‘She is not like other girls’


She wasn’t like other girls’. How many times have we heard that phrase? Be it in YA novels, or in a cheesy chick lit movie, or in every day life?

‘She wasn’t like other girls’ seems to be the society’s conscious effort to show young women what a girl ought to be; it seems to reject notions of superficial qualities and places stock on other qualities like intelligence and wit and appreciation, which is apparently what every young woman ought to have.

So what exactly makes her unlike ‘other girls’? Or in other words, what does she have that ‘other girls’ don’t have?

Pop culture and trashy novels seem to propagate the idea that the life of every young girl revolves around makeup, clothes and partying. That every girl goes gooey-eyed at the sight of a boy, and that they are not in possession of grey matter.


Hence why ‘our girl’ is so different. She isn’t like every other girl, because every other girl is vapid and mindless. Our girl reads Bukowski unto the early hours of dawn, drinks chamomile tea unlike the other girls who drink only expensive, unpronounceable drinks from Starbucks, and seems content to wear an old cotton shirt and ratty overalls instead of shopping at Zara and Abercrombie.

Who is this strange girl and why has she come to define the very ideal of feminist utopia? Why are young girls pressured into feeling that they’re a failure if they enjoy shopping instead of reading James Joyce’s Ulysses even if they don’t understand a single word?

Is it really such a shame that girls enjoy conventionally ‘feminine’ activities like dressing up and doing their hair?

Buying into this Mary-Sue-esque ideal of a woman not only further strengthens patriarchy, it also deludes a woman into thinking that everything she enjoys doing is something to be ashamed of. It is not. Let me make that extremely clear, in case there is a young girl reading this.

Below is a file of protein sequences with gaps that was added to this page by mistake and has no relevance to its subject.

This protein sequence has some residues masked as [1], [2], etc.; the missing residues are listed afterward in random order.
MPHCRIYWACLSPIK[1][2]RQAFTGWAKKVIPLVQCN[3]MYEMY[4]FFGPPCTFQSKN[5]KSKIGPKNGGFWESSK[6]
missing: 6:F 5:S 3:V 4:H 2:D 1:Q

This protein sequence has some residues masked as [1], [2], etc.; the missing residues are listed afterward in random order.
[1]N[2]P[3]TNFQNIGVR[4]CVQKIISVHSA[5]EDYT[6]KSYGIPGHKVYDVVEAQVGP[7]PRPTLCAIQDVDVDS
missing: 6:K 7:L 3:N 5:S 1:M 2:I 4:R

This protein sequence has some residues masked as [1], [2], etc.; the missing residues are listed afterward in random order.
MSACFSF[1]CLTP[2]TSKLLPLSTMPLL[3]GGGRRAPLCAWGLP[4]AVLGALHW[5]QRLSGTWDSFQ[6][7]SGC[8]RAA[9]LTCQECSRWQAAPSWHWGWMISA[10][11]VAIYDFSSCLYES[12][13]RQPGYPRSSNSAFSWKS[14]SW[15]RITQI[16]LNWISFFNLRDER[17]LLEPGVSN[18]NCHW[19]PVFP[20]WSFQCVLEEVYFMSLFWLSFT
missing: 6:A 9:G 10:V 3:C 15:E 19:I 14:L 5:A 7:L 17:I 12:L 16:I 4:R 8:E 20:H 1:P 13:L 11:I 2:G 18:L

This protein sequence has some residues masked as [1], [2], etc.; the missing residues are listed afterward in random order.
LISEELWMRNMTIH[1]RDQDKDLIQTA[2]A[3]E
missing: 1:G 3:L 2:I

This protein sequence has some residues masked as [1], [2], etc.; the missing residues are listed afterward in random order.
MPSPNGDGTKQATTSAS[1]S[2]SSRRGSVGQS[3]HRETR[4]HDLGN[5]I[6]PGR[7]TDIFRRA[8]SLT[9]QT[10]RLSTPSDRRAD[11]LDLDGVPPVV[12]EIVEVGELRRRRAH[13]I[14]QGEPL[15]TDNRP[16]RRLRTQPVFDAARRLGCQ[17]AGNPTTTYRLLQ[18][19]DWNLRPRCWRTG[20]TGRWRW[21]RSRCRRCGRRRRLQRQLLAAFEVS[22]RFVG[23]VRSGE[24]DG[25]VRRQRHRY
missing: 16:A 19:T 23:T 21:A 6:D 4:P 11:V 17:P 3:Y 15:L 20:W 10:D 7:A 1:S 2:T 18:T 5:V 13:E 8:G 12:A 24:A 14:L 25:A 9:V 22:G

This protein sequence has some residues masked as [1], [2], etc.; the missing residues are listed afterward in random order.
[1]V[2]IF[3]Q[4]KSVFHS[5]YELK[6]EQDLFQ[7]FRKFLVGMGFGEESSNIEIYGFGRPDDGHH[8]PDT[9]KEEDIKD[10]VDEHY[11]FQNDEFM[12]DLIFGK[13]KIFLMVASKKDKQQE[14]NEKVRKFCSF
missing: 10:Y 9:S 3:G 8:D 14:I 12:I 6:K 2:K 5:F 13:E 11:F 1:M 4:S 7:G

The literary ideal of what a woman ought to be is a messed-up, unrealistic ideal. It rarely exists, if ever. It matters not if you read Archie’s comics or Culture and Anarchy or prefer to not read at all. It does not matter if you wear a thong or a t-shirt or a tutu skirt. It doesn’t matter if you date excessively or prefer to remain single. It DOES NOT matter if you like One Direction or the Ramones. It does not matter. Does it make you happy? Do it. No questions asked. What you like and what you do in no way contributes to you as a person, I can guarantee that. Your IQ has nothing to do with what plays through your headphones when you take the bus to school. It has nothing with the amount of makeup you own. It has absolutely nothing to do with the length of your hemline.

You don’t have to look and act and think in a certain way for you to be accepted. You do not have to make the society happy by abiding to its norms. Just remember that.




Note: Ahh I finally updated my blog! Apologies for the long absence; I’ve been facing a serious lack of inspiration and coupled with long hours at college, I’ve just had no motivation till now. This topic has been discussed ad nauseam, but a close family member of mine has been facing insecurities because of this very reason and I thought I should discuss this. Thanks for reading, and please feel free to drop in a comment!



Disney as an effective harbinger of feminism

Warnings: Full of spoilers from Tangled and Frozen. Some spoilers from Maleficent.


There’s been a subtle paradigm shift in Disney movies recently. Or maybe not as subtle as I think it is.

Where all the previous Disney movies- the Little Mermaid, Sleeping Beauty, Beauty and the Beast-involved a strong male character saving the female protagonist, it’s now the other way round.